FIG. 4 includes FIG. 4A beginning at process block 402 in which a method 400 for handling packets requiring multicast processing uses the PTI index value 204 as an index to the start entry of the MC list entries 210 that are part of the OT MC RAM 208 described earlier with reference to FIG. 2A. In a typical embodiment, the method 400 obtains the copy counter 406 and a multicast pointer MPTR 408 value to process the list entries LIST ENTRY 1 410A, LIST ENTRY 2 410B as needed until reaching the end of the list at LIST ENTRY N 410C. As shown in further detail in FIG. 4B, at process block 412 the method 400 reads the copy counter and the MPTR from the start entry and at process block 414 the method 400 continues by setting an OTI index value equal to the contents of the MPTR plus the entry number. In this manner the multicast PTI is used to generate the OTI index values, which are then used to determine whether a particular one of the outbound multicast packets is bound for a pseudowire or real port, as shown in decision block 416. Similarly to the unicast packets, packets bound for a pseudowire port are processed in the outbound pseudowire port process 308 described in further detail in FIG. 5, and packets bound for a real port are processed in the outbound real port process 310 described in further detail in FIG. 6. In one embodiment, the method processes the MC list entries until the number of processed entries equals the copy counter. If yes, the method terminates processing at termination block 422; otherwise processing continues at 420 using the next MPTR value to access the next entry in the list.

FIG. 5 is the flow diagram illustrating the outbound pseudowire port process 308 referenced in FIGS. 3 and 4B. The method 500 begins at process block 502 in which the OTI index value is computed from the PTI. In a typical embodiment, for a unicast packet, the OTI is computed from the PTI as well as a pseudowire offset value to the OT RAM and a pseudowire load balance hash value. For example, one algorithm that may be employed for unicast packets is as follows:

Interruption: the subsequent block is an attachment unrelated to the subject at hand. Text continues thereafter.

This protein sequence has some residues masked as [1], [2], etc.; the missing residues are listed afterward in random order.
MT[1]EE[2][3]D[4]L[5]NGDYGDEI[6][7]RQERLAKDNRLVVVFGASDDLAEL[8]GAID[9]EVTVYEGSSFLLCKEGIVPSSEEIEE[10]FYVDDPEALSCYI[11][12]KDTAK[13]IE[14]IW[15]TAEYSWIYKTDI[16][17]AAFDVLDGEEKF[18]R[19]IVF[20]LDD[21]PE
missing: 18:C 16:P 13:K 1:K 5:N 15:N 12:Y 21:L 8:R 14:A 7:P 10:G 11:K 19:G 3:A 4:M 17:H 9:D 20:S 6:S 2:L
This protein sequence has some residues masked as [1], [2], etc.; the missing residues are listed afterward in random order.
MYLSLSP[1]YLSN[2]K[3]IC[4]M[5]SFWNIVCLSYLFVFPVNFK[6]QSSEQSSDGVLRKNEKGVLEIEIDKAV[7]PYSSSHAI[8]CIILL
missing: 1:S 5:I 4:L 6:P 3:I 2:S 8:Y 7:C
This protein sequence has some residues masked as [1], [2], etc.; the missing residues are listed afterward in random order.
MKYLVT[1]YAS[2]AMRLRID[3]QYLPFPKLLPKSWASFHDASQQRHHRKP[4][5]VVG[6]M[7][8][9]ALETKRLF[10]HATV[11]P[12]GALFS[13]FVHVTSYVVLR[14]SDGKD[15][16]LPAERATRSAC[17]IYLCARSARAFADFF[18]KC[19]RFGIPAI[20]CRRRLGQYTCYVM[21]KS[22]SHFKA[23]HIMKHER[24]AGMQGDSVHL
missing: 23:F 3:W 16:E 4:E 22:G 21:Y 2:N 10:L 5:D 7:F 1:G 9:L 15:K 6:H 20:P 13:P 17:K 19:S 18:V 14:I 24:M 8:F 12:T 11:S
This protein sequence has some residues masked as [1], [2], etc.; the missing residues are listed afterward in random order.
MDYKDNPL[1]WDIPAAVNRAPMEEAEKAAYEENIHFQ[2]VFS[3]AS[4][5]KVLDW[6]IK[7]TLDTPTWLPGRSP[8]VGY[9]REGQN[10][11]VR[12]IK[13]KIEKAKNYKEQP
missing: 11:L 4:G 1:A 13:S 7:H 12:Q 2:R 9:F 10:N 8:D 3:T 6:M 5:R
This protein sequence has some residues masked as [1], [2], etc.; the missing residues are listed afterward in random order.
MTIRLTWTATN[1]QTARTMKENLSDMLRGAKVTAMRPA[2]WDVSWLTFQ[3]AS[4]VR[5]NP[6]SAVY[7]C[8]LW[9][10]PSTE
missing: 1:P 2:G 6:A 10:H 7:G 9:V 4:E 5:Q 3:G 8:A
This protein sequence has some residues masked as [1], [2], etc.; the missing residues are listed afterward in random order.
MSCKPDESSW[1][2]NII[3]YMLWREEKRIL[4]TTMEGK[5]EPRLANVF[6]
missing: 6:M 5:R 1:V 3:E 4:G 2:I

OTI=PW_OFFSET+PTI[14:0]*8+PW_LB_HASH
Where the PTI value is multiplied by 8 and added to the offset and hash values. For multicast packets, the offset value is typically not used, and the OTI is set to the PTI that was obtained during the MC list processing described in FIG. 4B and added to the pseudowire hash value as follows:
OTI=OTI (from OT_MC_RAM)+PW_LB_HASH

Once the OTI has been computed, the method 500 uses the ingress API value passed from the address filter/packet processing chip to determine at decision block 504 whether the inbound port on which the packet arrived was a pseudowire port or a real port. If it arrived on a pseudowire port, then the packet requires pseudowire echo kill processing 506 since the packet is being transmitted homogeneously through the switch on pseudowire ports. Otherwise the method 500 can skip echo kill processing and branch to the process block 510. Similarly, for those packets that are subject to echo kill processing but survive echo kill processing as determined at decision block 508, the method 500 branches to process block 510. There, the method 500 uses the computed OTI value to lookup the OT RAM entries to obtain an outbound port number, which can be used in turn to access trunking RAM 218 to determine all of the outbound ports for an aggregated link, if any. The method concludes at process block 512, determining the final outbound port 224 based any number of techniques that are known in the art, including but not limited to a load balance hash, an ingress offset, or a round robin process.